Bmask a new user on a our board just created a well produced video examining Amazing Spider-Man writer Dan Slott’s interactions on the internet and his reaction to criticism. Crawlspace is mentioned a few time in the video so check it out and comment below. Be civil please.
Okay… Gave it a good watch.
And ending on the photoshopped image of Stan Lee shredding ASM #700 (which was originally an image of Stan Lee shredding The Death of Superman issue) was the most apropos image for this whole piece.
Because it’s very much a “photoshopped” version of reality. 🙂
The whitewashing of the “Crawlspace” website (throughout the video) is kind of laughable. Members from that site DID deface my Wikipedia page on numerous occasions. Sorry, but that is a FACT. It wasn’t that far into this piece that I heard far too many inaccuracies and distortions to really take ANY of it seriously.
One of the sillier things was the “chart” from JMS/Wacker incident. That chart wasn’t JUST about counting 3 issues as 1. The person who made the chart purposefully distorted the (inaccurate) data that he DID have. In every month that he listed, he averaged TWO of the 3 issues that came out. The two that he chose? The LOWEST selling two. In EACH case he THREW OUT the HIGHEST selling issue to purposefully distort the chart and make the book appear to be selling LESS than the one-a-month sales from the JMS era. When JMS found out about that, he immediately distanced himself from the false chart. But none of that is brought up. Whatever.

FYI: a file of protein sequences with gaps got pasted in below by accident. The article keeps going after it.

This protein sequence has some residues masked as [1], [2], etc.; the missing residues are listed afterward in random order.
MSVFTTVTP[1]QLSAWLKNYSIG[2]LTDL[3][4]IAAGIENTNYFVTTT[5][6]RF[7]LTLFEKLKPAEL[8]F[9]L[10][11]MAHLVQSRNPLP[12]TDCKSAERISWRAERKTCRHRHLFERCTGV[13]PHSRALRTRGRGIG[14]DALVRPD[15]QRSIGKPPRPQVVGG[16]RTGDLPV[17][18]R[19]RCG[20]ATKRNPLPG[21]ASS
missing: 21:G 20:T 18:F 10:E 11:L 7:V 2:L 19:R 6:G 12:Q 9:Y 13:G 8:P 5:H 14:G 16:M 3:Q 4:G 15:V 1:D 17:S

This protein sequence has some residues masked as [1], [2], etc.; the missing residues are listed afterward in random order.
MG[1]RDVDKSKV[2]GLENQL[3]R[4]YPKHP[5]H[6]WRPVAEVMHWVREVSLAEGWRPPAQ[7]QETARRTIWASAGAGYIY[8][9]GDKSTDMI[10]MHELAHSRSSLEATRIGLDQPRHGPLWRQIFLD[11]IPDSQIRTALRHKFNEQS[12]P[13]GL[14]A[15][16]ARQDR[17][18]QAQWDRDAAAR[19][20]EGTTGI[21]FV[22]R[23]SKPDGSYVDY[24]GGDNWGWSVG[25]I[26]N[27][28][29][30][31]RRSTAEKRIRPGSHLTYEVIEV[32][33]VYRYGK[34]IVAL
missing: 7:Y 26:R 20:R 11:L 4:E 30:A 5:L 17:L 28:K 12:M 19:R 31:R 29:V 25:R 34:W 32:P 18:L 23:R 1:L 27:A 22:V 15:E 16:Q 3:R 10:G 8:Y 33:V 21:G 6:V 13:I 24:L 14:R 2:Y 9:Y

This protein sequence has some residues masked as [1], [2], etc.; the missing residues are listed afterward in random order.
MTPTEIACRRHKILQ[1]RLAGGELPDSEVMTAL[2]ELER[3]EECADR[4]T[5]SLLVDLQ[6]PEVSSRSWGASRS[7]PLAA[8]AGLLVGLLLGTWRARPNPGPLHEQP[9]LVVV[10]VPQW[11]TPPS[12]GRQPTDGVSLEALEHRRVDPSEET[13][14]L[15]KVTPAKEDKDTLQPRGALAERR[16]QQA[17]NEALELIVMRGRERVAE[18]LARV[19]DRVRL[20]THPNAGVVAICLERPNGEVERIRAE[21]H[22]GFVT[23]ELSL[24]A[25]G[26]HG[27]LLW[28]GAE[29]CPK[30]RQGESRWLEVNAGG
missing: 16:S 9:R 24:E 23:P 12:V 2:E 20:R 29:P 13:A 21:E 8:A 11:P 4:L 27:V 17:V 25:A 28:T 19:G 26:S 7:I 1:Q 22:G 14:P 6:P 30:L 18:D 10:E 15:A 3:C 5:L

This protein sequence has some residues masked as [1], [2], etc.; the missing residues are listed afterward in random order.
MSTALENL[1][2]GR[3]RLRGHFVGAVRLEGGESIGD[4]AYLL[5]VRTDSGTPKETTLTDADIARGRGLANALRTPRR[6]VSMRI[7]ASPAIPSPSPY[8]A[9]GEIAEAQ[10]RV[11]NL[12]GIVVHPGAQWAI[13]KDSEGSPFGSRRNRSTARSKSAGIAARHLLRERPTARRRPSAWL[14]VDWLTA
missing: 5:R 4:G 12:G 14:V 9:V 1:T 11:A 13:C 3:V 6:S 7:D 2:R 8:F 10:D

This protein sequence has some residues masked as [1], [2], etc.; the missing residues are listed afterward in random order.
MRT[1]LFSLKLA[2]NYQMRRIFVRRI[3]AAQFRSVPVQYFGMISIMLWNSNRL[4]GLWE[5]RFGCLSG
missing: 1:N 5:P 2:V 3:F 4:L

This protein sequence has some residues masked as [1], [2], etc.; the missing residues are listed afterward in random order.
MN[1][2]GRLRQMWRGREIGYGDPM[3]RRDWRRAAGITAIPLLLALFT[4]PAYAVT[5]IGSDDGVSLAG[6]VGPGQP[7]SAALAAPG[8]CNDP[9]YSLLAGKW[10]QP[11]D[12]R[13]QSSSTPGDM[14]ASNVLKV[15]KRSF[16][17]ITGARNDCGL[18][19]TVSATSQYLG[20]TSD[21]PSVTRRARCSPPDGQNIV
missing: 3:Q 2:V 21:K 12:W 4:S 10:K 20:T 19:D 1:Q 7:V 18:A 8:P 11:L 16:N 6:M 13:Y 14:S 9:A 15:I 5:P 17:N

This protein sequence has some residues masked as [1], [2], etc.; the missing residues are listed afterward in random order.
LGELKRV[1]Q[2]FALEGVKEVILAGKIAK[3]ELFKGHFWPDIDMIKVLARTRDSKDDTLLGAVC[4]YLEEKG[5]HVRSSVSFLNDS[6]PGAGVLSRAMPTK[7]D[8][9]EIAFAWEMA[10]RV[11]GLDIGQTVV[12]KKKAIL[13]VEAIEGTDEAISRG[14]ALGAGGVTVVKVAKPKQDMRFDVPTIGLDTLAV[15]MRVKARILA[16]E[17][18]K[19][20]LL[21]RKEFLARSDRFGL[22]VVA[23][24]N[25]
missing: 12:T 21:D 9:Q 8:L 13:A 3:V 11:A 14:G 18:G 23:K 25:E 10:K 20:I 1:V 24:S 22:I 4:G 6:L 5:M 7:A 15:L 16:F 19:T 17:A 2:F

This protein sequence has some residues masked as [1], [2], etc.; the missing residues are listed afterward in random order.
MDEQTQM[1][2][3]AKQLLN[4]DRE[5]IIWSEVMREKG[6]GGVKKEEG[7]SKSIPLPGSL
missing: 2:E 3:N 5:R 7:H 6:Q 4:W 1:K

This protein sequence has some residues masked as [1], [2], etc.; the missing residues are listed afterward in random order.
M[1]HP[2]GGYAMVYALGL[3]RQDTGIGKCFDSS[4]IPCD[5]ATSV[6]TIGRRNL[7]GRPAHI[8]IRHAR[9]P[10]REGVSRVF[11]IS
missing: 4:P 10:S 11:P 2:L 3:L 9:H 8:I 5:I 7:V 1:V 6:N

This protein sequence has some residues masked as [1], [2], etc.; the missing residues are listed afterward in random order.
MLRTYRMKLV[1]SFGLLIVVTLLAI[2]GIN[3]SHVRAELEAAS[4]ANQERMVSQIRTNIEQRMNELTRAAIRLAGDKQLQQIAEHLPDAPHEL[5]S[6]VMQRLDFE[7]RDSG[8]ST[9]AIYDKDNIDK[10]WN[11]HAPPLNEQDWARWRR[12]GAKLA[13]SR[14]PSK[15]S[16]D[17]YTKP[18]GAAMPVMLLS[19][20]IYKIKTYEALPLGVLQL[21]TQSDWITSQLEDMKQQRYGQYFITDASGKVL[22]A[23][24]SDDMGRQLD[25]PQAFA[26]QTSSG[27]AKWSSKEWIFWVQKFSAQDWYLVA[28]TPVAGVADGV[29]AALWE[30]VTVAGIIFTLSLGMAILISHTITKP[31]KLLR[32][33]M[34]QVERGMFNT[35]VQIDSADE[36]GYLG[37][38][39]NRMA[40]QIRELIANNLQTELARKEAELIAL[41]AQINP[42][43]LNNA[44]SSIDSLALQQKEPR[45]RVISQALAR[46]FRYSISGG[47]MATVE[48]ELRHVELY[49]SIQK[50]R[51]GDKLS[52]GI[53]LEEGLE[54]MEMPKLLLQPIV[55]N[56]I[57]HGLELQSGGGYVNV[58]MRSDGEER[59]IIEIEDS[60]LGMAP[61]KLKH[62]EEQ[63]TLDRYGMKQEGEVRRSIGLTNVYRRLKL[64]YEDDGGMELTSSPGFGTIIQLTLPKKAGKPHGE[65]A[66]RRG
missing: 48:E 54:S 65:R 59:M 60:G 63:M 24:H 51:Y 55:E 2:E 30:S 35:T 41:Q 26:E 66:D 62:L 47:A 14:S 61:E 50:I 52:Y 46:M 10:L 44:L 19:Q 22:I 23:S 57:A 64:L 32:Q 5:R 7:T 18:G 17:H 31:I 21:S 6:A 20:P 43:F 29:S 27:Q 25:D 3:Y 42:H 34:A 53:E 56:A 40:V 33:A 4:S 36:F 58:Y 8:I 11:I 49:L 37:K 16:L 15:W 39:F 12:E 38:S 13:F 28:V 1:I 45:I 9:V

There’s a LOT of that kind of overlooked or distorted nonsense in this video. But I get it, it’s a piece from someone with a stated bias. But it would still be nicer to see a more even-handed account from someone who was willing to stick to provable facts.
He then said this about Crawlspace.
I haven’t been there in some time. But from my experience there I found it to be a very negative site. And anyone who spoke out and said it was a negative site was issued warnings from the admins. Whenever they DID say something positive about the book (which was then “Brand New Day”), someone (usually the site’s owner) would usually jump in and say, “See?! And people say we’re a negative site! Ha!” But the need to do that– and the rarity with which that happened kinda highlighted how negative it was. (Does that make sense?)
Anyway… like I’ve said, it’s been a while since I’ve been over there. Maybe they’ve mended their ways? And, to be fair, there were a number of times when some of their members went so over the line that their comments were stricken and those members were issued warnings by the admins. Which, while diligent of the admins, wiped out all evidence of the worst-of-the-worst over there– so going through their archives wouldn’t really give an accurate account of the atmosphere that Steve and I dealt with when we were posting over there.
There were multiple occasions of different people with different IP addresses defacing my Wikipedia page with biased accounts painting members of the Crawlspace in a positive light and myself in a negative one.
I find it very hard to believe that it was just the one angry banned member who was either going rogue– or playing an elaborate scheme to frame the Crawlspace. Oy. This is such a lot of internet-nonsense. Let it go, Bertone, and just accept the fact that like any other site on the web there’s always a case of some members just being bad eggs. Signing onto to a specific website doesn’t automatically make someone a devil, but NEITHER does it make someone a saint.